Mystery of holes in Swiss cheese finally solved

53.33% credibility
 
Related

Scientists have discovered that you can eat as much chocolate as you want

Health
772 points

Intelligent people are more easily distracted at work, study claims

Health
534 points



Most recent

Enantyum o Ibuprofeno: ¿se puede sustituir uno por otro?

NOTICIAS-ETF
14 points

Covid ómicron: ¿me puedo volver a contagiar tras haberme recuperado? y otras 6 preguntas

NOTICIAS-ETF
8 points

TransMilenio lanza nueva versión de libro de datos de cómo se mueve Bogotá

Aiskel Alejandra
16 points

Fiebre y febrícula: diferencias, tipos y cómo tratarla

NOTICIAS-ETF
214 points

S2 Grupo amplía su equipo comercial en Colombia con la incorporación de Fernando Horacio

Prensa
12 points

Noches de calma

El diario de Enrique
8 points

La mejor etapa de nuestra vida: Estos son los beneficios emocionales de envejecer

NOTICIAS-ETF
8 points

¿Sabes quién soy?

El diario de Enrique
8 points

Un nuevo análisis de sangre detecta cáncer en personas con síntomas que suelen pasar desapercibidos

NOTICIAS-ETF
312 points

La estupidez humana, sin límites: Murió Cirsten Weldon, antivacunas y seguidora d QAnon, por covid19

NOTICIAS-ETF
8 points
SHARE
TWEET
he mystery of Swiss cheese and its disappearing holes has finally been solved.

Mystery of holes in Swiss cheese finally solved

A Swiss agricultural institute discovered that tiny specks of hay are responsible for the famous holes in cheeses like Emmental or Appenzell.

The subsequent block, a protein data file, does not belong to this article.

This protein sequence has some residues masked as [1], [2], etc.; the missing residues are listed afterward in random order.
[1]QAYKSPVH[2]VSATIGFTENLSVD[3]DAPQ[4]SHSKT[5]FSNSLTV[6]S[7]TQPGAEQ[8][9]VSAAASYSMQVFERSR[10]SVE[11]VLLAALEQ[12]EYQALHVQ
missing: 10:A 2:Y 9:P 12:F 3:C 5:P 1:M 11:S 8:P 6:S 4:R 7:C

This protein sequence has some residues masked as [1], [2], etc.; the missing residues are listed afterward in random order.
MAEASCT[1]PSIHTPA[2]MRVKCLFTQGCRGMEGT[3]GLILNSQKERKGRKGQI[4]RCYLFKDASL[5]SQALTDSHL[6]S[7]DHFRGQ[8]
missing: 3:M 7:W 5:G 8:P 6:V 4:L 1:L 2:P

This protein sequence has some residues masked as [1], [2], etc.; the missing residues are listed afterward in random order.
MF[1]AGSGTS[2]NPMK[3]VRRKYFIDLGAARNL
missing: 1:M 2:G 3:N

As milk matures into cheese these "microscopically small hay particles" help create the holes in the traditional Swiss cheese varieties.

The government-funded Agroscope institute said in a statement Thursday that the transition from age-old milking methods in barns to fully-automated, industrial milking systems had caused holes to decline during the last 15 years because the systems being used are cleaner.

In a series of tests, scientists added different amounts of hay dust to the milk and discovered it allowed them to regulate the number of holes.

Agroscope said in a statement that the fascination with the formations in the cheese stretches back to 1917 when a detailed review of Emmental was published by American William Clark. He contended they were produced because of carbon dioxide from bacteria.

Fuente: mashable.com
SHARE
TWEET
To comment you must log in with your account or sign up!

Comentarios más recientes
Georgia Symon
I Got Hooked On Having An Online Business Almost A Decade Ago When I Created An Online Course And Made My First ......... WWW.TIMES-REPORT.COM
 
Featured content